The purpose of this project is to integrate 3D scanning, computer assisted design, 3D illustration, and multiphysics simulation technology into lessons and semester projects for BIOL 064 (Fall 2019) and into two lab activities for BIOL 226/226L (Spring 2020). The specific technology to be integrated includes Autodesk Fusion, Autodesk Meshmixer, Autodesk ReCap, Adobe Photoshop, and COMSOL Multiphysics. This software will be used to perform simulations of flows around and through 3D models of organs and organisms (BIOL 64) and to simulate diffusion of chemicals and heat in biological structures (BIOL 226L). Students will use Adobe Photoshop for 3D illustration and the creation of images for semester project reports and presentations. The topical focus this particular FYS is to describe organisms living within moving fluids using both mathematical and physical models.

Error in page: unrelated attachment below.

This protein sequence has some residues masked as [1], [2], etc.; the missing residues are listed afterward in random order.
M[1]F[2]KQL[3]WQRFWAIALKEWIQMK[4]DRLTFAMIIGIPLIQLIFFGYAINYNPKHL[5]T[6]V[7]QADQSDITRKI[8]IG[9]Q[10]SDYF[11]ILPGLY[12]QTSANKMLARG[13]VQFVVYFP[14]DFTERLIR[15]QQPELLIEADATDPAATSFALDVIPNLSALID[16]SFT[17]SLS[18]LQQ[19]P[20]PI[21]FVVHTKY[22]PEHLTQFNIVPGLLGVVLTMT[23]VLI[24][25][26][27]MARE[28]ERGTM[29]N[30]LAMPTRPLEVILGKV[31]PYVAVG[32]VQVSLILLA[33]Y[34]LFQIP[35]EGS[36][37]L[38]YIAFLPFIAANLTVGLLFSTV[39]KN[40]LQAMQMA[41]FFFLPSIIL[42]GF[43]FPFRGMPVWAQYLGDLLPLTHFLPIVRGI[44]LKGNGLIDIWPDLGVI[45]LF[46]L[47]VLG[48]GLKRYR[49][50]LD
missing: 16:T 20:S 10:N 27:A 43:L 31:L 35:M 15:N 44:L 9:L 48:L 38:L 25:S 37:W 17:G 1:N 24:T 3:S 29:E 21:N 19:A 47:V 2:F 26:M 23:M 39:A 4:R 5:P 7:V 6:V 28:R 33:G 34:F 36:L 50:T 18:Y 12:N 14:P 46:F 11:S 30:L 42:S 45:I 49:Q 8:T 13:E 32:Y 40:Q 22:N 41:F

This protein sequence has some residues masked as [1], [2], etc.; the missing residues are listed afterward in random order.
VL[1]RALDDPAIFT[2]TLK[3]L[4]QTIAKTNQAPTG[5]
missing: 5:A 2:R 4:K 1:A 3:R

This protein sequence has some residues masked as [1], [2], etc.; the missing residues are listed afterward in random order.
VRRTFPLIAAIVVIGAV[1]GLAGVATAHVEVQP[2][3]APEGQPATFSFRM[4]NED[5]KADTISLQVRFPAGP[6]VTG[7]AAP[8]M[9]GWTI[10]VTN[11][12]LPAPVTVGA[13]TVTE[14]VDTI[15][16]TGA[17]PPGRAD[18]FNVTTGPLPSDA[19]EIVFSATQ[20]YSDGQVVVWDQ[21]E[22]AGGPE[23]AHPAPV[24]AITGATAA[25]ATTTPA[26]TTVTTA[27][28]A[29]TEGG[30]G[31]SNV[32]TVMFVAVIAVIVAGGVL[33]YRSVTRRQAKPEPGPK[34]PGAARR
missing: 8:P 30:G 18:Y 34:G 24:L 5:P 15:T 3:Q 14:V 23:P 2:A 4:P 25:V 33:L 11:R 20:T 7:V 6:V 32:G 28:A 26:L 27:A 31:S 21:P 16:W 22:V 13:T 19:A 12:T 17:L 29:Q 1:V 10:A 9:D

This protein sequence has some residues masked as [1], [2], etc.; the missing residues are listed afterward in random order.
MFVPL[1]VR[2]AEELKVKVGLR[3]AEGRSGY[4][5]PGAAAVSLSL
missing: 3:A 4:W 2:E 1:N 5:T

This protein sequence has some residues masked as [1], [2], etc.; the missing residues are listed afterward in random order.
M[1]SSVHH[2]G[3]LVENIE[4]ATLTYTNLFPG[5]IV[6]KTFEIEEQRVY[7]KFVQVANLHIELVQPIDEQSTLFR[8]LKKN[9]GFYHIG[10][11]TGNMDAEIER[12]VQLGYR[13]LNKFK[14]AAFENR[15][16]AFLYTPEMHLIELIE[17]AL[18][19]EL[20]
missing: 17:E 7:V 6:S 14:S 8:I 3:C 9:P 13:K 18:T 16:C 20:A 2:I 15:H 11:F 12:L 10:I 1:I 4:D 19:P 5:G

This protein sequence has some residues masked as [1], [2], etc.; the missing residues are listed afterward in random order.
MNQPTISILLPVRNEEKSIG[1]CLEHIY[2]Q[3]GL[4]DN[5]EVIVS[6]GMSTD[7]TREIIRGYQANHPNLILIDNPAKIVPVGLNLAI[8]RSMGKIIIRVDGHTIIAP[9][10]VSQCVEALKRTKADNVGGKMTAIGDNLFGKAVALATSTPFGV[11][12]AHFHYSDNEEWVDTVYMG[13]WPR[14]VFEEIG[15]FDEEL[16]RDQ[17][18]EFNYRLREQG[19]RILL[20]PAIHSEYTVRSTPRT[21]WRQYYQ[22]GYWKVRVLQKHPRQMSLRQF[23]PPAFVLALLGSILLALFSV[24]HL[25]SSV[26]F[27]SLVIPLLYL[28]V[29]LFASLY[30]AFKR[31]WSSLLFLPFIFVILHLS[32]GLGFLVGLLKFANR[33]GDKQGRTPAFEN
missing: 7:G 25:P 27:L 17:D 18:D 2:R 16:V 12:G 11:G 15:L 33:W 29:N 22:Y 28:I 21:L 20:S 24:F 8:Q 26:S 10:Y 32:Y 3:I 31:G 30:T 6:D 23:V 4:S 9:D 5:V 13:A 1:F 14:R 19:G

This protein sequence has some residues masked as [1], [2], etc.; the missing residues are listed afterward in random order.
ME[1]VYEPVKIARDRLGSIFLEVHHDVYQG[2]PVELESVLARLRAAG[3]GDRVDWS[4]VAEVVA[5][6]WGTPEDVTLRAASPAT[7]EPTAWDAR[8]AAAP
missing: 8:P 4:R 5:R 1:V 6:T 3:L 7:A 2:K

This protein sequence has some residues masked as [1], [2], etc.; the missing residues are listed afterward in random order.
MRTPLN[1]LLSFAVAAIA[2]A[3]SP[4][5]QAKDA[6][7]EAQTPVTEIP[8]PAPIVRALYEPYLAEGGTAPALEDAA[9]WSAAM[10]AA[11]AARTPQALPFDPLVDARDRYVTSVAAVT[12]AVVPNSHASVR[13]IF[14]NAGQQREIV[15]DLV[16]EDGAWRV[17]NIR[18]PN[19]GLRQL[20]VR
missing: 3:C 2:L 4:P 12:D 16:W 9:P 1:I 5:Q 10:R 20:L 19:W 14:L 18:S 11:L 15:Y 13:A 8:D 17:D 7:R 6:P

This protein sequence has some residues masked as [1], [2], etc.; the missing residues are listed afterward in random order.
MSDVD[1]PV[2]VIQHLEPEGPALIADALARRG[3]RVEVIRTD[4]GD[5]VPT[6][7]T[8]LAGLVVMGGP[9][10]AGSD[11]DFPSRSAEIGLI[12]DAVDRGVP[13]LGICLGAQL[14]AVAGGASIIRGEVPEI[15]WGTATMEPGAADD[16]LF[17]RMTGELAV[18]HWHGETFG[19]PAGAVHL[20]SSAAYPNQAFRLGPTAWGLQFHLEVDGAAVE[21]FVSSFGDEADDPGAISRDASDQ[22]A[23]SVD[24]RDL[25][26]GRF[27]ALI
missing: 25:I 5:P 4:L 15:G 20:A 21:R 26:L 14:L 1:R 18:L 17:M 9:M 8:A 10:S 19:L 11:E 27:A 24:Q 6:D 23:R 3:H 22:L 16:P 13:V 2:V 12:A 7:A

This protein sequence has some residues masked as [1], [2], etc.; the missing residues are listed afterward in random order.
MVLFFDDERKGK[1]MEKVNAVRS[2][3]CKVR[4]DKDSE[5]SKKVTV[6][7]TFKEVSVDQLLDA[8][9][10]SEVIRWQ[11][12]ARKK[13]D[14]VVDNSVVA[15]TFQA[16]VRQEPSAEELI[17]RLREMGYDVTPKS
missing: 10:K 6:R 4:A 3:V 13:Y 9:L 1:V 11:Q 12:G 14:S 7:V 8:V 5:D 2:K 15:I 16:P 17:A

Our project focuses on fostering instructional innovation in multiple literature and composition courses in the Department of English and Comparative Literature by centering gaming pedagogy. The Digital Literacy and Communication (DLC) Lab will offer support for instructors in developing best practices for games-based pedagogy through training, workshops, and most importantly access to gaming equipment and instructional space in the proposed Greenlaw Gameroom. The courses listed below will be taught in 2019-2020 academic year, and the instructors listed have agreed to work with the DLC Lab to integrate games-based pedagogy into their classes.